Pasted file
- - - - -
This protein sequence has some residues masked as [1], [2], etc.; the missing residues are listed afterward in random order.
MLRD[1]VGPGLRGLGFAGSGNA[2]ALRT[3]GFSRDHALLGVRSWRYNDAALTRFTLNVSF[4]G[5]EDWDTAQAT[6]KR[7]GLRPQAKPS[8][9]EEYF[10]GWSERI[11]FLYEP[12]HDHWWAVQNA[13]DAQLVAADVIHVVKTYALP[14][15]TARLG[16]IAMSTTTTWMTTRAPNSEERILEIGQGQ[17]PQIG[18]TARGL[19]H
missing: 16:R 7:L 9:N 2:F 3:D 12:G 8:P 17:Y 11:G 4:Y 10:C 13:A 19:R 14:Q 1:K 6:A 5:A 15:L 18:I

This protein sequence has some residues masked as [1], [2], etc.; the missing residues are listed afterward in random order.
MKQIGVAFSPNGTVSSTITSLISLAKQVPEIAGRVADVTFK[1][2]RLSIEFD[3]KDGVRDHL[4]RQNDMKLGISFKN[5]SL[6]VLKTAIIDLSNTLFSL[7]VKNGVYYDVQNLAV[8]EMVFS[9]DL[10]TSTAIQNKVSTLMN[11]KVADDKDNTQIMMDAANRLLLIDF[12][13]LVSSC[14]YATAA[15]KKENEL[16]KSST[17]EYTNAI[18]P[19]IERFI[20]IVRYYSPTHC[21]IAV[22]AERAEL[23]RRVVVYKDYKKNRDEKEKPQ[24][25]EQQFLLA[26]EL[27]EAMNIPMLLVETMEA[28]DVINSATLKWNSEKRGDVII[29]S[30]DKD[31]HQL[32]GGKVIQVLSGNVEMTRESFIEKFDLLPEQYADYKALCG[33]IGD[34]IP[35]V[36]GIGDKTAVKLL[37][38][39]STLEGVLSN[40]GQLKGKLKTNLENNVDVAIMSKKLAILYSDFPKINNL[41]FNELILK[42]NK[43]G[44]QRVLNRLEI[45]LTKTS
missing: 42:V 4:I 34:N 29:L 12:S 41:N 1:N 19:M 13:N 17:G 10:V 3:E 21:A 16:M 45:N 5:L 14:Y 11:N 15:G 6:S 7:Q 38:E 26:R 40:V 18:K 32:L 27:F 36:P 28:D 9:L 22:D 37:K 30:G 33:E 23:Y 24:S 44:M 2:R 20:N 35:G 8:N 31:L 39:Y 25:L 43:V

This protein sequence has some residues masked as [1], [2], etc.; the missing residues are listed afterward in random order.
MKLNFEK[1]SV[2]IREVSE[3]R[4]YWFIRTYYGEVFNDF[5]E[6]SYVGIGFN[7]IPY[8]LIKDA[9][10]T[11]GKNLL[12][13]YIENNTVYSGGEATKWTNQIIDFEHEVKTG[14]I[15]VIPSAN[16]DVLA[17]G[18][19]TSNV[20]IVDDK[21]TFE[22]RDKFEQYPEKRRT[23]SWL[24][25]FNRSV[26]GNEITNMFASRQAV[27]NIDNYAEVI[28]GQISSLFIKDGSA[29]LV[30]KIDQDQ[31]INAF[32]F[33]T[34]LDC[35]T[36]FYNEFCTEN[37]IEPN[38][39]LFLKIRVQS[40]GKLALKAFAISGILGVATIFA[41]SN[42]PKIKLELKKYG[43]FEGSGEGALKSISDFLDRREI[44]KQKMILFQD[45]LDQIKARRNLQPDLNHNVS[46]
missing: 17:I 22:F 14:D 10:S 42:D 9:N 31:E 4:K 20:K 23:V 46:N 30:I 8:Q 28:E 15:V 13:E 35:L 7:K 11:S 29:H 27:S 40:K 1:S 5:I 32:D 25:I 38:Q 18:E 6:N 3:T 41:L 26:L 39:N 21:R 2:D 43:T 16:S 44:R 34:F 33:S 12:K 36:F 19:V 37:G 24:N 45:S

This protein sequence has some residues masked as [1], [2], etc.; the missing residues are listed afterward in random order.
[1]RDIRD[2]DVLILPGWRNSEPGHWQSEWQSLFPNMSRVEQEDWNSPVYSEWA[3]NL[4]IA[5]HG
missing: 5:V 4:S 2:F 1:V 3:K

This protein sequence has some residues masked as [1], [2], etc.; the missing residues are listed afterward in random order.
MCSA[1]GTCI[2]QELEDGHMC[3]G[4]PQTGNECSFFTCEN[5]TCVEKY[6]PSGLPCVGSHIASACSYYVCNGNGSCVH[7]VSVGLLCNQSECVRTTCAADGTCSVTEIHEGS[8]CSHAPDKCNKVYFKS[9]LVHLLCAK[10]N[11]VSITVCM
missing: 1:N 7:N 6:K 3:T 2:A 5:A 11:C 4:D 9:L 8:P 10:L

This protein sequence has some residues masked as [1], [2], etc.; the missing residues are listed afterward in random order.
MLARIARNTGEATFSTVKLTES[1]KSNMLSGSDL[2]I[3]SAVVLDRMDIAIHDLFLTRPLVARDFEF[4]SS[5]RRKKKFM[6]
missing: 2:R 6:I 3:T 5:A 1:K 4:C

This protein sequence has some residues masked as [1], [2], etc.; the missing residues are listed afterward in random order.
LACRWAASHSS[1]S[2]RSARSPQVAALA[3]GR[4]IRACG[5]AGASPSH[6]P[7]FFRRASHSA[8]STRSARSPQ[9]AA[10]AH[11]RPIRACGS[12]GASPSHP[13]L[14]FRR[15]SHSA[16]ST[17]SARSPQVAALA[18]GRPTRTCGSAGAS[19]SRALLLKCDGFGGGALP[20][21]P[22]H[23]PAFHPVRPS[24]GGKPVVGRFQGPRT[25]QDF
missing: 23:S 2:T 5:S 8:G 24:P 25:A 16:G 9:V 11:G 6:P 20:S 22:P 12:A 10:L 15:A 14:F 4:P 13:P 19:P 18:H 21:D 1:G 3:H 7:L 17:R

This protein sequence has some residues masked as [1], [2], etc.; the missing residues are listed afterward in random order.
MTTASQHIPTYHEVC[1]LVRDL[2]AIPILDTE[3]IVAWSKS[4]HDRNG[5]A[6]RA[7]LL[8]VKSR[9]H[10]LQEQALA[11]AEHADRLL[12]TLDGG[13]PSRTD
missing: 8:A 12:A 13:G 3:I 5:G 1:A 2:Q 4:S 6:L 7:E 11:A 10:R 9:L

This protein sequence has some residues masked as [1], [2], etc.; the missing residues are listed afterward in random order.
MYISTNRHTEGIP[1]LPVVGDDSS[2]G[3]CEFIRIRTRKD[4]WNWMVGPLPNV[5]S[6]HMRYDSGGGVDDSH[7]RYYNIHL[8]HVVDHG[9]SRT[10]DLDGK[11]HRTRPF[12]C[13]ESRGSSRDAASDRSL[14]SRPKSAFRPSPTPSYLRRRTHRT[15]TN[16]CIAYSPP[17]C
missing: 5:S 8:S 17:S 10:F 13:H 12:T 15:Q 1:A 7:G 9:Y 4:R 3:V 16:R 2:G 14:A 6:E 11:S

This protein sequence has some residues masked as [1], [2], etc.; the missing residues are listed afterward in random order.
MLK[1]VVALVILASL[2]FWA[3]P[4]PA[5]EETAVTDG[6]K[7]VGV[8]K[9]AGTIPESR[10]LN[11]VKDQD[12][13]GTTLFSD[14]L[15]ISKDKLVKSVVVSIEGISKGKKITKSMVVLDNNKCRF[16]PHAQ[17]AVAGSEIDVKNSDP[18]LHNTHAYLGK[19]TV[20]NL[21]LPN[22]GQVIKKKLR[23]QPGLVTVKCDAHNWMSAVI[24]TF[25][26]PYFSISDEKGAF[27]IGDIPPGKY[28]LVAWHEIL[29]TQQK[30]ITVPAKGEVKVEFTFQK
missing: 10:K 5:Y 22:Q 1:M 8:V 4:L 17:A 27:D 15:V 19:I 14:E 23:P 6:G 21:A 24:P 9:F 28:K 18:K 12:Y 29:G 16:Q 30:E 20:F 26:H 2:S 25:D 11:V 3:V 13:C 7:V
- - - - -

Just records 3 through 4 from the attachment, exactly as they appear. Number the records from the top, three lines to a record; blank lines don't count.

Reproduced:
This protein sequence has some residues masked as [1], [2], etc.; the missing residues are listed afterward in random order.
MKLNFEK[1]SV[2]IREVSE[3]R[4]YWFIRTYYGEVFNDF[5]E[6]SYVGIGFN[7]IPY[8]LIKDA[9][10]T[11]GKNLL[12][13]YIENNTVYSGGEATKWTNQIIDFEHEVKTG[14]I[15]VIPSAN[16]DVLA[17]G[18][19]TSNV[20]IVDDK[21]TFE[22]RDKFEQYPEKRRT[23]SWL[24][25]FNRSV[26]GNEITNMFASRQAV[27]NIDNYAEVI[28]GQISSLFIKDGSA[29]LV[30]KIDQDQ[31]INAF[32]F[33]T[34]LDC[35]T[36]FYNEFCTEN[37]IEPN[38][39]LFLKIRVQS[40]GKLALKAFAISGILGVATIFA[41]SN[42]PKIKLELKKYG[43]FEGSGEGALKSISDFLDRREI[44]KQKMILFQD[45]LDQIKARRNLQPDLNHNVS[46]
missing: 17:I 22:F 14:D 10:S 42:D 9:N 31:E 4:K 20:K 23:V 46:N 30:I 8:Q 28:E 15:V 13:E 35:L 7:K 11:S 29:H 27:S 40:K 1:S 5:I 32:D 25:I 38:Q 18:E 6:N 3:T 41:L 26:L 39:N 21:R 2:D 43:T 16:S 44:R 34:F 33:S 12:K 36:F 19:V 37:G 24:N 45:S

This protein sequence has some residues masked as [1], [2], etc.; the missing residues are listed afterward in random order.
[1]RDIRD[2]DVLILPGWRNSEPGHWQSEWQSLFPNMSRVEQEDWNSPVYSEWA[3]NL[4]IA[5]HG
missing: 5:V 4:S 2:F 1:V 3:K